- Star Trek: Voyager: String Theory (#1)
- Set between seasons 4 and 5 of Voyager
- Published by Pocket Books in 2005
- Space Opera Adventure
- 362 pages
As Voyager continues its lowly sojourn through the Delta Quadrant, an unusual star system draws the crew’s attention. But the arrival of a vast alien spaceship leads the crew into greater danger than they could ever imagine . . .
Having read the Kirsten Beyer novels beginning with Full Circle and ending with To Lose The Earth, I thought my Voyager reading was finished. Sure there are about two dozen novels set during the course of the show (as there are with most of the Trek series) but these books have rarely interested me. I might pick them up if I see them as I shop, but I don’t seek them out. As a consequence of having been written as the show is coming out, they often have a lack of consequence. You know Torres is going to be fine, because she’s in all seven seasons of the show. Then there are continuity errors such as everyone’s favourite EMH Doc Zimmerman among the characters featured in the earlier novels.
The String Theory trilogy is something a little different. Set between seasons 4 and 5 (the only series break other than the 1 & 2 divide not bridged by a cliffhanger), this trilogy tells a single story that feels more like something from the later Litverse. That’s largely because it was written for the show’s tenth anniversary, but also because all three of the authors involved were also writers for the relaunch series of novels. So in spite of the early chronological setting, it feels a lot more polished around the edges than other books set around the same time.
Jeffrey Lang’s opening novel is almost a standalone, revolving mainly around the first contact between Voyager and a species of interstellar refugees rather than the more cosmic events of the other two books. Cohesion is a proper Star Trek adventure, rife with technobabble and moral dilemmas. Most impressively, however, is the way it handles the ensemble cast. Voyager had a larger cast than any other Trek series of the era (though Deep Space Nine‘s recurring characters do give that show the edge). Quite often, this meant that characters got pushed aside. Chakotay suffered terribly from this, with most of his feature episodes revolving around his spiritual beliefs, which is a problem to be discussed another day. But in this book, Lang gives everyone something to do. Personally, I was a massive fan of how he paired Seven of Nine and Torres, a pairing that was rarely seen on screen, but absolutely works here.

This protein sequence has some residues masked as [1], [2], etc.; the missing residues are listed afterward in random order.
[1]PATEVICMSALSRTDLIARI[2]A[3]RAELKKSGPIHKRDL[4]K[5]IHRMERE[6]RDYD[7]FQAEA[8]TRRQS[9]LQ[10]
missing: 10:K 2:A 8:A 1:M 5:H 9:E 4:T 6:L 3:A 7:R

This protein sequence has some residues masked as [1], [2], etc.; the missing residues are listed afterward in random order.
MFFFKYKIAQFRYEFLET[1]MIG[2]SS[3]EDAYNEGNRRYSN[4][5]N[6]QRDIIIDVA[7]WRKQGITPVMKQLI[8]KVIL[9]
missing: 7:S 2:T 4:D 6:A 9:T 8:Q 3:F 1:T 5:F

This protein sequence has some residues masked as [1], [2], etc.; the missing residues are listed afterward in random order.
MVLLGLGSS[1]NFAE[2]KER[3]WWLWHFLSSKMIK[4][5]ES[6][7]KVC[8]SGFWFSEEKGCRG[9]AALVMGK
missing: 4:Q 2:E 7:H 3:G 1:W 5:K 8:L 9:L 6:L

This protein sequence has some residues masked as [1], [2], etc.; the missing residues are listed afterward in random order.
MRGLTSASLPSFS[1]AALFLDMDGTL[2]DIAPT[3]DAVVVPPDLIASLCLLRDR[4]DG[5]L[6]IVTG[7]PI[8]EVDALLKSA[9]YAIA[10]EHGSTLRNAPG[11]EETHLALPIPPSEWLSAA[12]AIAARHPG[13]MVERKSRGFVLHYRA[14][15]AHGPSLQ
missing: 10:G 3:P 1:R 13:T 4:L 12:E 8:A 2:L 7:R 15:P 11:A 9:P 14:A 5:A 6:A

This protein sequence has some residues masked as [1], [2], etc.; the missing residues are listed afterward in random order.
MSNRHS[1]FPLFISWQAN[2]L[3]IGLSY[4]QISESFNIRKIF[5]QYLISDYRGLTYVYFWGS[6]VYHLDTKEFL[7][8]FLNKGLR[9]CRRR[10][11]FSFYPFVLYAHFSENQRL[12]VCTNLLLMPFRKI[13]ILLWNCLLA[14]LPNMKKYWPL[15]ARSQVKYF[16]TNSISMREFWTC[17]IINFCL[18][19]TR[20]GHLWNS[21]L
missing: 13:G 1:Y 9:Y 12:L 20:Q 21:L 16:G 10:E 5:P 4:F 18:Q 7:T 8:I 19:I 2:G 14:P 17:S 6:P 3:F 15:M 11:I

All things considered, this is one of the stronger Voyager books out there, and even if you don’t read the rest of the trilogy, this one is worth a look.
More by Jeffrey Lang
Deep Space Nine: Force & Motion
Deeper Dive: Multi-Author Series
Infinite diversity in infinite combinations. That is one of the great mantras of Star Trek. From a writing perspective, the way the shows of the 90s allowed fresh voices through was monumentally influential in the episodic approach of the show. That’s a trend that continued into the Litverse. Later books would see single authors come to dominate the relaunch. Kirsten Beyer took the helm of Voyager, David R. George III commanded Deep Space Nine, and Dayton Ward relaunched The Next Generation.
In the earlier parts of the Litverse, however, multiple authors worked with a crew at any single time. Titan is a prime example of this Though having a single voice in control of the narrative can be beneficial to long-running series, I’m more a fan of the multi-author approach. It keeps things fresh, shaking things up when needed. And while there will always be authors I don’t enjoy, the odds are in my favour that at least some of these authors will be winners for me.
For original works, I think a steadier hand is needed at the helm, but when you’re talking about an expanded universe, there is strength in diversity.
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